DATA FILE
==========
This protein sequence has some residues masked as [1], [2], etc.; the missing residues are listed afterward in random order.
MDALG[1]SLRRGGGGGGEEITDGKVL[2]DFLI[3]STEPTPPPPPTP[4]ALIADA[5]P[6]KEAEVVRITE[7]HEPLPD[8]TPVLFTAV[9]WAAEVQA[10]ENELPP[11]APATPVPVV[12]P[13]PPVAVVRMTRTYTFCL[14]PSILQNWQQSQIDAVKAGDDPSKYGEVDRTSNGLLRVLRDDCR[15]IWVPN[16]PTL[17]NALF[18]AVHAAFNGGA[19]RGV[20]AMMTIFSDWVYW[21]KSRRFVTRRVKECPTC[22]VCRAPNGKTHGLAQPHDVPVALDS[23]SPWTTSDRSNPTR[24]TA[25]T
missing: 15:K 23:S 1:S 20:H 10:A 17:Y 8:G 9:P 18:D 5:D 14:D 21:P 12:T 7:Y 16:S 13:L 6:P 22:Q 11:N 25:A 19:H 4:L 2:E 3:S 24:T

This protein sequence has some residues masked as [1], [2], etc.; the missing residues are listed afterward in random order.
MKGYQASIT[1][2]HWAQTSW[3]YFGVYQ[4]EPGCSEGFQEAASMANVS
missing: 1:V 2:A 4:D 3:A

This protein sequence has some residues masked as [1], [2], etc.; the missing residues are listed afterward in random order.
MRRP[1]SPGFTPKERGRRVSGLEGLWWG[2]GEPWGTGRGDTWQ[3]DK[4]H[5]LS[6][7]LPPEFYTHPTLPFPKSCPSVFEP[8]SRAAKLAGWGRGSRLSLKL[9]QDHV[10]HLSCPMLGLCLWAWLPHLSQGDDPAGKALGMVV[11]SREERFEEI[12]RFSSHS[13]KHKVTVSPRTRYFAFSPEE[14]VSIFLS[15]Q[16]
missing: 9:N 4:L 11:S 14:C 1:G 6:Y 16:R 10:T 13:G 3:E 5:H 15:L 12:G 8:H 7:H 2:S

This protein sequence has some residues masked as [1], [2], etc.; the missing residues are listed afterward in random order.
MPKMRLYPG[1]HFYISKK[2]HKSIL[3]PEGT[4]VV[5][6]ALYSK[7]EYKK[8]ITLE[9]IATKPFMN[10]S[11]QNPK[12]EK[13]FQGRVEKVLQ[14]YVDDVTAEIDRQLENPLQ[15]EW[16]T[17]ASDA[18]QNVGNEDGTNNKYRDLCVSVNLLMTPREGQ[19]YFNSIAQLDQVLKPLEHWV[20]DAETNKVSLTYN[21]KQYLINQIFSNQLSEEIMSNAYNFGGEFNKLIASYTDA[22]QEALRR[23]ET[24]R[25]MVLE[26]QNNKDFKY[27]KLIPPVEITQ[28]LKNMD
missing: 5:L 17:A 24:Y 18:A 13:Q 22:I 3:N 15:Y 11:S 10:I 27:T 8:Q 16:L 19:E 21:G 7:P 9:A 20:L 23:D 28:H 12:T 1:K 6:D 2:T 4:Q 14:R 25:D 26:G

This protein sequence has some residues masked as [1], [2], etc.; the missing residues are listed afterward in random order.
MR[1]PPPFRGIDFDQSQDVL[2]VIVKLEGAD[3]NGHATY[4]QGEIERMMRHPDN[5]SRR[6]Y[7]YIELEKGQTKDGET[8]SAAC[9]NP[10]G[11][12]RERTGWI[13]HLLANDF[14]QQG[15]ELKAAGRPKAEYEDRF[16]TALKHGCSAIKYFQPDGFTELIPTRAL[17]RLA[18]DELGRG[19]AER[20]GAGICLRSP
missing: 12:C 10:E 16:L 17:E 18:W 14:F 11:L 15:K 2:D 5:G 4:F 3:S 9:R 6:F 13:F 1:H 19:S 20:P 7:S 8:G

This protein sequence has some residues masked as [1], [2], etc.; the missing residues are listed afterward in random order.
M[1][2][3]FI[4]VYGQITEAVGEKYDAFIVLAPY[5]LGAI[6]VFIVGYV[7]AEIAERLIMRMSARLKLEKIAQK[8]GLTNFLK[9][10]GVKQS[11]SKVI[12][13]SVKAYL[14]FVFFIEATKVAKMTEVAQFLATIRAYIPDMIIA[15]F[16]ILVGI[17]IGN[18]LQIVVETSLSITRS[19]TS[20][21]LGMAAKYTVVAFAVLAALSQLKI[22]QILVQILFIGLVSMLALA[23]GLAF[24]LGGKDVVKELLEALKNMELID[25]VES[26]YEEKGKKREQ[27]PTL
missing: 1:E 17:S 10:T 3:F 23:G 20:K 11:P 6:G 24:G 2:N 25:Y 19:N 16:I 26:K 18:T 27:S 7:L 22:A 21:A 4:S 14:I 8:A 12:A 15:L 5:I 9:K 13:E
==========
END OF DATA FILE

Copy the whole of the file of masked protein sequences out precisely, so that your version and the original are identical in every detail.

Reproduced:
This protein sequence has some residues masked as [1], [2], etc.; the missing residues are listed afterward in random order.
MDALG[1]SLRRGGGGGGEEITDGKVL[2]DFLI[3]STEPTPPPPPTP[4]ALIADA[5]P[6]KEAEVVRITE[7]HEPLPD[8]TPVLFTAV[9]WAAEVQA[10]ENELPP[11]APATPVPVV[12]P[13]PPVAVVRMTRTYTFCL[14]PSILQNWQQSQIDAVKAGDDPSKYGEVDRTSNGLLRVLRDDCR[15]IWVPN[16]PTL[17]NALF[18]AVHAAFNGGA[19]RGV[20]AMMTIFSDWVYW[21]KSRRFVTRRVKECPTC[22]VCRAPNGKTHGLAQPHDVPVALDS[23]SPWTTSDRSNPTR[24]TA[25]T
missing: 15:K 23:S 1:S 20:H 10:A 17:Y 8:G 9:P 18:D 5:D 14:D 21:P 12:T 7:Y 16:S 13:L 6:P 22:Q 11:N 25:A 19:H 4:L 2:E 3:S 24:T

This protein sequence has some residues masked as [1], [2], etc.; the missing residues are listed afterward in random order.
MKGYQASIT[1][2]HWAQTSW[3]YFGVYQ[4]EPGCSEGFQEAASMANVS
missing: 1:V 2:A 4:D 3:A

This protein sequence has some residues masked as [1], [2], etc.; the missing residues are listed afterward in random order.
MRRP[1]SPGFTPKERGRRVSGLEGLWWG[2]GEPWGTGRGDTWQ[3]DK[4]H[5]LS[6][7]LPPEFYTHPTLPFPKSCPSVFEP[8]SRAAKLAGWGRGSRLSLKL[9]QDHV[10]HLSCPMLGLCLWAWLPHLSQGDDPAGKALGMVV[11]SREERFEEI[12]RFSSHS[13]KHKVTVSPRTRYFAFSPEE[14]VSIFLS[15]Q[16]
missing: 9:N 4:L 11:S 14:C 1:G 6:Y 16:R 10:T 13:G 3:E 5:H 15:L 12:G 8:H 7:H 2:S

This protein sequence has some residues masked as [1], [2], etc.; the missing residues are listed afterward in random order.
MPKMRLYPG[1]HFYISKK[2]HKSIL[3]PEGT[4]VV[5][6]ALYSK[7]EYKK[8]ITLE[9]IATKPFMN[10]S[11]QNPK[12]EK[13]FQGRVEKVLQ[14]YVDDVTAEIDRQLENPLQ[15]EW[16]T[17]ASDA[18]QNVGNEDGTNNKYRDLCVSVNLLMTPREGQ[19]YFNSIAQLDQVLKPLEHWV[20]DAETNKVSLTYN[21]KQYLINQIFSNQLSEEIMSNAYNFGGEFNKLIASYTDA[22]QEALRR[23]ET[24]R[25]MVLE[26]QNNKDFKY[27]KLIPPVEITQ[28]LKNMD
missing: 5:L 17:A 24:Y 18:A 13:Q 22:I 3:N 15:Y 11:S 10:I 27:T 8:Q 16:L 19:E 21:G 7:P 9:A 20:L 23:D 28:H 12:T 1:K 6:D 2:T 4:Q 14:R 25:D 26:G

This protein sequence has some residues masked as [1], [2], etc.; the missing residues are listed afterward in random order.
MR[1]PPPFRGIDFDQSQDVL[2]VIVKLEGAD[3]NGHATY[4]QGEIERMMRHPDN[5]SRR[6]Y[7]YIELEKGQTKDGET[8]SAAC[9]NP[10]G[11][12]RERTGWI[13]HLLANDF[14]QQG[15]ELKAAGRPKAEYEDRF[16]TALKHGCSAIKYFQPDGFTELIPTRAL[17]RLA[18]DELGRG[19]AER[20]GAGICLRSP
missing: 12:C 10:E 16:L 17:E 18:W 14:F 11:L 15:K 2:D 5:G 4:F 3:S 9:R 6:F 13:F 1:H 19:S 20:P 7:S 8:G

This protein sequence has some residues masked as [1], [2], etc.; the missing residues are listed afterward in random order.
M[1][2][3]FI[4]VYGQITEAVGEKYDAFIVLAPY[5]LGAI[6]VFIVGYV[7]AEIAERLIMRMSARLKLEKIAQK[8]GLTNFLK[9][10]GVKQS[11]SKVI[12][13]SVKAYL[14]FVFFIEATKVAKMTEVAQFLATIRAYIPDMIIA[15]F[16]ILVGI[17]IGN[18]LQIVVETSLSITRS[19]TS[20][21]LGMAAKYTVVAFAVLAALSQLKI[22]QILVQILFIGLVSMLALA[23]GLAF[24]LGGKDVVKELLEALKNMELID[25]VES[26]YEEKGKKREQ[27]PTL
missing: 1:E 17:S 10:T 3:F 23:G 20:K 11:P 6:G 24:G 2:N 25:Y 19:N 16:I 26:K 18:T 27:S 7:L 22:A 21:A 4:S 14:I 8:A 12:A 15:L 5:I 9:K 13:E